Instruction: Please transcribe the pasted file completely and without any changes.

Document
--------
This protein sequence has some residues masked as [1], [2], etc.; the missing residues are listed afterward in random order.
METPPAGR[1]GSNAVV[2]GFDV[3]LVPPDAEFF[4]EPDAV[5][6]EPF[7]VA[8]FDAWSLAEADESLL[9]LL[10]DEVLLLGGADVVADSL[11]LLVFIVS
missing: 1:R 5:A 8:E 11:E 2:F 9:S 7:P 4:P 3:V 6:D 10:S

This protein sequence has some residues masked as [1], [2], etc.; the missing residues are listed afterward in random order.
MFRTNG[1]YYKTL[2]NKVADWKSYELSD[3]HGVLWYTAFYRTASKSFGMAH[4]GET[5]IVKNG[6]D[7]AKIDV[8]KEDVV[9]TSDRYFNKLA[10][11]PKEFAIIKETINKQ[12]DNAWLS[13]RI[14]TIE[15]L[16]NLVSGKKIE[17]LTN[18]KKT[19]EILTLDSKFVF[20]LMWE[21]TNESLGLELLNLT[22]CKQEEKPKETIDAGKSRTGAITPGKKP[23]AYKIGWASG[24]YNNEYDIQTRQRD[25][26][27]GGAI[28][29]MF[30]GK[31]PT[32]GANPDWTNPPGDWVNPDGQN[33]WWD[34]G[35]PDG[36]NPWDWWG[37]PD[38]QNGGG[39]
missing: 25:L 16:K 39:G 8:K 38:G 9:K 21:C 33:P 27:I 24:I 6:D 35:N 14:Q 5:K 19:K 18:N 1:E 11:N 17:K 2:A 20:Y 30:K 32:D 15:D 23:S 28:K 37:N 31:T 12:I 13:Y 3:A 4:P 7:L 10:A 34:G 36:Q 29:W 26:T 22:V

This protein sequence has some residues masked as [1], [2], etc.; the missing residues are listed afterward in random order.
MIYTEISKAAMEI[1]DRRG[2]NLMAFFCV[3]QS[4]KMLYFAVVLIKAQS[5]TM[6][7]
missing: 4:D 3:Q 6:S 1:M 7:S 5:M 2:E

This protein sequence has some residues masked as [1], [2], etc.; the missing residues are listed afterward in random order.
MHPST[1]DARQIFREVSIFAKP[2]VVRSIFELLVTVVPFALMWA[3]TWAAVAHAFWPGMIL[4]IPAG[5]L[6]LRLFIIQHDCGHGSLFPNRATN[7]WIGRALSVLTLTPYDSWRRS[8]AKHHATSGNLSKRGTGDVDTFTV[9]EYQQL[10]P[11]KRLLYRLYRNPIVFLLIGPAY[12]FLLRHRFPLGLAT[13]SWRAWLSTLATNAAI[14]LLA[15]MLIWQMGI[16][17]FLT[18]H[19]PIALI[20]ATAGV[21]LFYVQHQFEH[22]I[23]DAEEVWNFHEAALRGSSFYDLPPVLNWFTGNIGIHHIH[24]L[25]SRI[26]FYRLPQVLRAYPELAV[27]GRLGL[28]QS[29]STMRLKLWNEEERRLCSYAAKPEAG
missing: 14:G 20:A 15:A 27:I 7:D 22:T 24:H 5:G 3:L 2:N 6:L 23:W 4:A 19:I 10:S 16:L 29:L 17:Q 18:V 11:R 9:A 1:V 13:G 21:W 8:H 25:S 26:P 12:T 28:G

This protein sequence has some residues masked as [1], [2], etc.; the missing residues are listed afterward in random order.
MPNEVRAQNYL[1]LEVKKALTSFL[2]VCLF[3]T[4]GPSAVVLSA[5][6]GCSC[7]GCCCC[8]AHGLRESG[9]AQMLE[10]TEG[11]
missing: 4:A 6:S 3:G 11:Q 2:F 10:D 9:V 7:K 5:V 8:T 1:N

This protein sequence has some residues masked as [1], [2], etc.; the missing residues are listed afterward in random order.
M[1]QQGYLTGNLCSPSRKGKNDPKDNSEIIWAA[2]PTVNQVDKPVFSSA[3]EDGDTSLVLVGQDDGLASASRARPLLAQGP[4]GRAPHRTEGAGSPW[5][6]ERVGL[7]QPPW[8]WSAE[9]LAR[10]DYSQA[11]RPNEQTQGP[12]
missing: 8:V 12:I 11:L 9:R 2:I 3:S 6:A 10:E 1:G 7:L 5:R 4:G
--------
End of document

This protein sequence has some residues masked as [1], [2], etc.; the missing residues are listed afterward in random order.
METPPAGR[1]GSNAVV[2]GFDV[3]LVPPDAEFF[4]EPDAV[5][6]EPF[7]VA[8]FDAWSLAEADESLL[9]LL[10]DEVLLLGGADVVADSL[11]LLVFIVS
missing: 1:R 5:A 8:E 11:E 2:F 9:S 7:P 4:P 3:V 6:D 10:S

This protein sequence has some residues masked as [1], [2], etc.; the missing residues are listed afterward in random order.
MFRTNG[1]YYKTL[2]NKVADWKSYELSD[3]HGVLWYTAFYRTASKSFGMAH[4]GET[5]IVKNG[6]D[7]AKIDV[8]KEDVV[9]TSDRYFNKLA[10][11]PKEFAIIKETINKQ[12]DNAWLS[13]RI[14]TIE[15]L[16]NLVSGKKIE[17]LTN[18]KKT[19]EILTLDSKFVF[20]LMWE[21]TNESLGLELLNLT[22]CKQEEKPKETIDAGKSRTGAITPGKKP[23]AYKIGWASG[24]YNNEYDIQTRQRD[25][26][27]GGAI[28][29]MF[30]GK[31]PT[32]GANPDWTNPPGDWVNPDGQN[33]WWD[34]G[35]PDG[36]NPWDWWG[37]PD[38]QNGGG[39]
missing: 25:L 16:K 39:G 8:K 38:G 9:K 21:C 33:P 27:I 24:I 6:D 35:N 14:Q 5:K 19:K 18:N 1:E 11:N 17:K 2:A 20:Y 30:K 32:D 15:D 23:S 28:K 37:N 31:T 12:I 13:Y 3:A 4:P 7:L 10:A 34:G 36:Q 29:W 26:T 22:V

This protein sequence has some residues masked as [1], [2], etc.; the missing residues are listed afterward in random order.
MIYTEISKAAMEI[1]DRRG[2]NLMAFFCV[3]QS[4]KMLYFAVVLIKAQS[5]TM[6][7]
missing: 4:D 3:Q 6:S 1:M 7:S 5:M 2:E

This protein sequence has some residues masked as [1], [2], etc.; the missing residues are listed afterward in random order.
MHPST[1]DARQIFREVSIFAKP[2]VVRSIFELLVTVVPFALMWA[3]TWAAVAHAFWPGMIL[4]IPAG[5]L[6]LRLFIIQHDCGHGSLFPNRATN[7]WIGRALSVLTLTPYDSWRRS[8]AKHHATSGNLSKRGTGDVDTFTV[9]EYQQL[10]P[11]KRLLYRLYRNPIVFLLIGPAY[12]FLLRHRFPLGLAT[13]SWRAWLSTLATNAAI[14]LLA[15]MLIWQMGI[16][17]FLT[18]H[19]PIALI[20]ATAGV[21]LFYVQHQFEH[22]I[23]DAEEVWNFHEAALRGSSFYDLPPVLNWFTGNIGIHHIH[24]L[25]SRI[26]FYRLPQVLRAYPELAV[27]GRLGL[28]QS[29]STMRLKLWNEEERRLCSYAAKPEAG
missing: 14:G 20:A 15:A 27:I 7:D 22:T 24:H 5:G 3:L 2:N 6:L 23:W 4:A 19:I 10:S 16:L 29:L 17:Q 18:V 11:R 9:A 1:V 13:G 21:W 8:H 25:S 26:P 12:T 28:G

This protein sequence has some residues masked as [1], [2], etc.; the missing residues are listed afterward in random order.
MPNEVRAQNYL[1]LEVKKALTSFL[2]VCLF[3]T[4]GPSAVVLSA[5][6]GCSC[7]GCCCC[8]AHGLRESG[9]AQMLE[10]TEG[11]
missing: 4:A 6:S 3:G 11:Q 2:F 10:D 9:V 7:K 5:V 8:T 1:N

This protein sequence has some residues masked as [1], [2], etc.; the missing residues are listed afterward in random order.
M[1]QQGYLTGNLCSPSRKGKNDPKDNSEIIWAA[2]PTVNQVDKPVFSSA[3]EDGDTSLVLVGQDDGLASASRARPLLAQGP[4]GRAPHRTEGAGSPW[5][6]ERVGL[7]QPPW[8]WSAE[9]LAR[10]DYSQA[11]RPNEQTQGP[12]
missing: 8:V 12:I 11:L 9:R 2:I 3:S 6:A 10:E 1:G 7:L 5:R 4:G